Exactly with Paul!
As I mentioned, I teach software developers and scientists Python for a
living. I get paid a lot of money to do that, and have a good sense of
what learners can easily understand and not (I've also written hundred of
articles and a few books about Python). The people I write for and teach
are educated, smart, and generally have familiarity with multiple
In my opinion, this new construct—if added to the language—would be
difficult to teach, and most of my students would get it wrong most of the
Yes, I understand the proposed semantics. It is not *intuitive* to me, but
I could file the rule about the behavior if I had to. But if I were forced
to teach it, it would always be "Here's a Python wart to look out for if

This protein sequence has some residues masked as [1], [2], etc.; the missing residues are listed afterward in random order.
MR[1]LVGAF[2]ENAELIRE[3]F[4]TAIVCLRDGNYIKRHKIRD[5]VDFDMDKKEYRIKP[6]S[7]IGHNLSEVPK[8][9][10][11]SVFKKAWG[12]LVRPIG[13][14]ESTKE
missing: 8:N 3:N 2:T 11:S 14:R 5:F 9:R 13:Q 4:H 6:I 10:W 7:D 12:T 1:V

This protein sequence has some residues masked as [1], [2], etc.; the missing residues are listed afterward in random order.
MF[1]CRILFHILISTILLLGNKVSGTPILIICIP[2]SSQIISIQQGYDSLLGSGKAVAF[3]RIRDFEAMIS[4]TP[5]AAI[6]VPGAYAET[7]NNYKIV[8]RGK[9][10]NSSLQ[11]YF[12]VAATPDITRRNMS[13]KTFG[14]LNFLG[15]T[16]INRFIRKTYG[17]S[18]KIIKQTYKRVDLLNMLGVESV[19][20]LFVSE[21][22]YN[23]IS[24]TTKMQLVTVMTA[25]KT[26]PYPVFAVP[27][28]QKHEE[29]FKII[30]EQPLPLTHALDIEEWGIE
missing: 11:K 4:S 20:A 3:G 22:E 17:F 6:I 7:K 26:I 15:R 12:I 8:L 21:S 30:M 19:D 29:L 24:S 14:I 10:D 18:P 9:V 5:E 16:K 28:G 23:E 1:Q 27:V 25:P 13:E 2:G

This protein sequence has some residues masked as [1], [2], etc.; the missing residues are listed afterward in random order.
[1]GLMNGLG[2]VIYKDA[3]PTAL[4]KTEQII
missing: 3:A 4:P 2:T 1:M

you see it in other code... you should not ever use it yourself."
On Thu, Oct 13, 2016 at 8:18 AM, Paul Moore <p.f.mo...@gmail.com> wrote:
> On 13 October 2016 at 15:32, Sven R. Kunze <srku...@mail.de> wrote:
> > Steven, please. You seemed to struggle to understand the notion of the
> > [*....] construct and many people (not just me) here tried their best to
> > explain their intuition to you.
> And yet, the fact that it's hard to explain your intuition to others
> (Steven is not the only one who's finding this hard to follow) surely
> implies that it's merely that - personal intuition - and not universal
> The *whole point* here is that not everyone understands the proposed
> notation the way the proposers do, and it's *hard to explain* to those
> people. Blaming the people who don't understand does not support the
> position that this notation should be added to the language. Rather,
> it reinforces the idea that the new proposal is hard to teach (and
> consequently, it may be a bad idea for Python).
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